BEIRUT, Lebanon – Candidates loyal to the son of assassinated politician Rafik Hariri (search) swept the first Lebanese election largely free of Syrian domination, claiming all 19 parliamentary seats in Beirut, results showed Monday.
The vote was largely a tribute to the former prime minister whose death in a bombing earlier this year triggered international anger and street protests that ultimately drove the Syrian army out of Lebanon (search).
The United States was closely watching the vote, along with other governments that had pushed for a Syrian troop withdrawal followed by a timely election.
Interior Minister Hassan Sabei, announcing the official results, said Saad Hariri and his allies won all 10 contested seats. Hariri's ticket automatically won nine other seats where there were no challengers.
Hariri was the biggest vote-getter, collecting about 40,000 ballots, five times those of the loser in one constituency. But turnout was low, about 27 percent of the 473,000-plus eligible voters, compared with 35 percent in the 2000 parliamentary elections.
The weak turnout reflected calls for a boycott amid complaints that Hariri, a Sunni Muslim, did not have enough different political factions represented on his ticket and about the lack of challengers in some constituencies. Television stations reported the boycott was strong in Christian areas.
Hundreds of Hariri supporters danced and cheered outside the family's palatial residence in Beirut Sunday night as returns tallied by his campaign showed the Hariri slate leading. Fireworks lit the night sky as the Hariri family went to the grave of the slain leader late Sunday to pray.
Sunday's vote was the first stage of a four-part election. Other regions of Lebanon vote on the next three Sundays. Sabei called the vote "trouble-free," but there was one minor incident — a fightfight between supporters of opposition leader Walid Jumblatt (search), a Hariri ally, and Najah Wakim, who lost Sunday.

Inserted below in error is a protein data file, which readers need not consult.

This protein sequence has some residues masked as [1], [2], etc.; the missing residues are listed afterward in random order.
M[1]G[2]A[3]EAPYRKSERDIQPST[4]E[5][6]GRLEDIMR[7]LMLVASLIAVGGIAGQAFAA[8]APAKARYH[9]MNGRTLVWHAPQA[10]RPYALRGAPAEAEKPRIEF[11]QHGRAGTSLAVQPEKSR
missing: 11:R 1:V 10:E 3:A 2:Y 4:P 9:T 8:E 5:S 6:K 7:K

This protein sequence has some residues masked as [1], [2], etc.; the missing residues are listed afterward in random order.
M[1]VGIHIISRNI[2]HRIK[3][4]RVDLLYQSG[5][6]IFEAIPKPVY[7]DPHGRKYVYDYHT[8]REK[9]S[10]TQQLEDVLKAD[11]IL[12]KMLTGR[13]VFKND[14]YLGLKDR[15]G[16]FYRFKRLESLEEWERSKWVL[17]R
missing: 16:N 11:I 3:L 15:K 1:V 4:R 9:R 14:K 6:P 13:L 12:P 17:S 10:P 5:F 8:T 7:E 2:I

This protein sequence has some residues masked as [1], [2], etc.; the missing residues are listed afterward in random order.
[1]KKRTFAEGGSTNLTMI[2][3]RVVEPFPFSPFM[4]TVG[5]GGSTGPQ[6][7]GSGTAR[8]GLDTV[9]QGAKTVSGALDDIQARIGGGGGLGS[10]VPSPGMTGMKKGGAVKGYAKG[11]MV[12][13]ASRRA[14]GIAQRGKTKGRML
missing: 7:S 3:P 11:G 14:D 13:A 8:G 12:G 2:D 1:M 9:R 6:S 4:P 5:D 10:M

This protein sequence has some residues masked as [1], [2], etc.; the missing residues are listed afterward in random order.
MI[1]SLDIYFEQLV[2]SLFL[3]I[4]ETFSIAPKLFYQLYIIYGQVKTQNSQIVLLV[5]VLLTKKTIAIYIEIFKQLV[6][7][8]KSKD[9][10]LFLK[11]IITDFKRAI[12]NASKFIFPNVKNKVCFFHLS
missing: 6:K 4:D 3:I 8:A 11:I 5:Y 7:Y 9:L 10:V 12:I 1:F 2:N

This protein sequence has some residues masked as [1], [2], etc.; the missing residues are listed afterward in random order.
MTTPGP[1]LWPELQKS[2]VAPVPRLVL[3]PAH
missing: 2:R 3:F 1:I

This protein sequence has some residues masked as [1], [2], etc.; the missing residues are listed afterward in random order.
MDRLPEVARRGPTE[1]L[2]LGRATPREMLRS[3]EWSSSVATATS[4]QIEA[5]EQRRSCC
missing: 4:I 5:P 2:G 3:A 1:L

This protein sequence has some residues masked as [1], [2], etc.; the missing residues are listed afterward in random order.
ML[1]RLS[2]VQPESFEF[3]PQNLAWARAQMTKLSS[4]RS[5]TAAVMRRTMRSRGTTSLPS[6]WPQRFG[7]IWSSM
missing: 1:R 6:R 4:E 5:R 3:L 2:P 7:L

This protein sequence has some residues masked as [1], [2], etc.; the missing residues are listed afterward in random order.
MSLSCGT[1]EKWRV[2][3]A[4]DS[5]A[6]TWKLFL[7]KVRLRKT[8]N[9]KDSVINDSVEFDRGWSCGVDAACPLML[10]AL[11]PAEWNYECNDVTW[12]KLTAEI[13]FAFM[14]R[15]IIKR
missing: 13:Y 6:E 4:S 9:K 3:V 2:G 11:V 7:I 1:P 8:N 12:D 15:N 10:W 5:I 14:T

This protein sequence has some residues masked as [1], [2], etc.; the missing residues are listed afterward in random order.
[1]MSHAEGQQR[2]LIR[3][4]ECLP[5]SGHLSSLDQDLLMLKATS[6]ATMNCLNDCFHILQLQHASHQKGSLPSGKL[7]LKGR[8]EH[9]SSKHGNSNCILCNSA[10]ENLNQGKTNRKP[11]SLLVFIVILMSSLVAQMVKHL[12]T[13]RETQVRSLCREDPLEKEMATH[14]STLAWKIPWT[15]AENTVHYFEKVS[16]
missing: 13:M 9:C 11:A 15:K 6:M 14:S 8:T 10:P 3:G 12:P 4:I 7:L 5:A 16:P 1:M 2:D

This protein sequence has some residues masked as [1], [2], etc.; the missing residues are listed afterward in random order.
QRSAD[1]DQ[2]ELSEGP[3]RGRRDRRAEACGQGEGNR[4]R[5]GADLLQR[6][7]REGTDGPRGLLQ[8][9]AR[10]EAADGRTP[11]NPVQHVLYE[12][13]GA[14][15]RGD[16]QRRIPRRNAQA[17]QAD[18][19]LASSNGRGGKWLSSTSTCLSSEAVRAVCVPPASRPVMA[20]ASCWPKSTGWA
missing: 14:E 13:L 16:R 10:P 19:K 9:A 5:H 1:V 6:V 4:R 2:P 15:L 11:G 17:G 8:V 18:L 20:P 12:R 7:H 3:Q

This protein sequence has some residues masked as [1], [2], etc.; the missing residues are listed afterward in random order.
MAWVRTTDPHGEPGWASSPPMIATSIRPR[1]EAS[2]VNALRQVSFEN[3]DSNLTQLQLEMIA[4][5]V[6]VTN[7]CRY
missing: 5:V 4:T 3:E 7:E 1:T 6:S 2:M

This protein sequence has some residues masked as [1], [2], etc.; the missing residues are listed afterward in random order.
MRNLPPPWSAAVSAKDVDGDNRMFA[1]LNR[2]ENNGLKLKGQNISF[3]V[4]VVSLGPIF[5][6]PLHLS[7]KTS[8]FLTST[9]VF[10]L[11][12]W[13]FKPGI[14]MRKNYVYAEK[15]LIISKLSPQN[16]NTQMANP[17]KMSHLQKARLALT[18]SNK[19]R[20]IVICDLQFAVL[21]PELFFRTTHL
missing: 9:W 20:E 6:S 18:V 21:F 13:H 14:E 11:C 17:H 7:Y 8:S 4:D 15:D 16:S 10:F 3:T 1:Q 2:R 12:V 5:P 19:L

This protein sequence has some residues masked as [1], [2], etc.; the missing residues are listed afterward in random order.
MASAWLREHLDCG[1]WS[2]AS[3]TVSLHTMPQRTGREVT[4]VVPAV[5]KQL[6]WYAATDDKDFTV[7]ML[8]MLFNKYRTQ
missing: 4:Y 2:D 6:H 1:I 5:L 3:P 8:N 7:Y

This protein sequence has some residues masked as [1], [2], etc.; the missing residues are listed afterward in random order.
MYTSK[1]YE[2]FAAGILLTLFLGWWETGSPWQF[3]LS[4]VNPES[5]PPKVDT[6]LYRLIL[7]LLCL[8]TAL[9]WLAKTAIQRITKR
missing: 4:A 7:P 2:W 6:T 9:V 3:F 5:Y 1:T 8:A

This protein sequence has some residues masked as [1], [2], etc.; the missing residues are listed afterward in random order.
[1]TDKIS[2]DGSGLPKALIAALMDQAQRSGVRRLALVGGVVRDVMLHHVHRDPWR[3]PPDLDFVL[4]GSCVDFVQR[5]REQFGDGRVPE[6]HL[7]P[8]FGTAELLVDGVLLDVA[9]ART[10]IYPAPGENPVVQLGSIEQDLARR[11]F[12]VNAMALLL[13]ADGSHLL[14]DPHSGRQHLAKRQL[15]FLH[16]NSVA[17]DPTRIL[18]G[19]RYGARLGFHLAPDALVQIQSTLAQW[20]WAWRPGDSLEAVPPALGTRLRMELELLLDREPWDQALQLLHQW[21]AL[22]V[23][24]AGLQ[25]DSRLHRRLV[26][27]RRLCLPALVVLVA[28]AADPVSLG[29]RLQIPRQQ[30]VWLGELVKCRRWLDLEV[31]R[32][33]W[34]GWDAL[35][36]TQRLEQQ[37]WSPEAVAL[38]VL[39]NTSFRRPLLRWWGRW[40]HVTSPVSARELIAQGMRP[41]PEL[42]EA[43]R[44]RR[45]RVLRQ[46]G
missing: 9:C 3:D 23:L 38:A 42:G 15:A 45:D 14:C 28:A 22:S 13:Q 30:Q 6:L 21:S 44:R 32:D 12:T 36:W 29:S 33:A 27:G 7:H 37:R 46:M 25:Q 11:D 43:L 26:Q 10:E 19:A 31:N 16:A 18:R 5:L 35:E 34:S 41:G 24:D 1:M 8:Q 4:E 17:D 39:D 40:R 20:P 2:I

Many observers expect the polls, the first free of Syrian meddling in 29 years, to sweep the anti-Syrian opposition to power and install a new parliament, removing the last vestiges of Damascus' control.
Syrian forces withdrew in April after mass demonstrations in Lebanon and relentless international pressure sparked by the Feb. 14 assassination of the former premier in a blast that also killed 20 others.
Stephane Dujarric, a spokesman for U.N. Secretary-General Kofi Annan (search), said the U.N. chief was encouraged by the democratic conduct of the first round of the Lebanese parliamentary elections and hoped the remaining rounds would take place in the same peaceful atmosphere.
"These elections constitute a major opportunity for the Lebanese people to shape their own future, to strengthen their political institutions and to restore their full sovereignty," Annan said in a statement.
More than 100 observers from the European Union and the United Nations watched the vote for irregularities, the first time Lebanon has permitted foreign scrutiny.
"I see it as a potential for a new start," U.S. Sen. Joseph Biden, who came to watch the balloting, told The Associated Press.
The Delaware Democrat acknowledged that the new parliament may not be fundamentally different from the previous one, but said the atmosphere had improved because "there's an occupying force that's gone."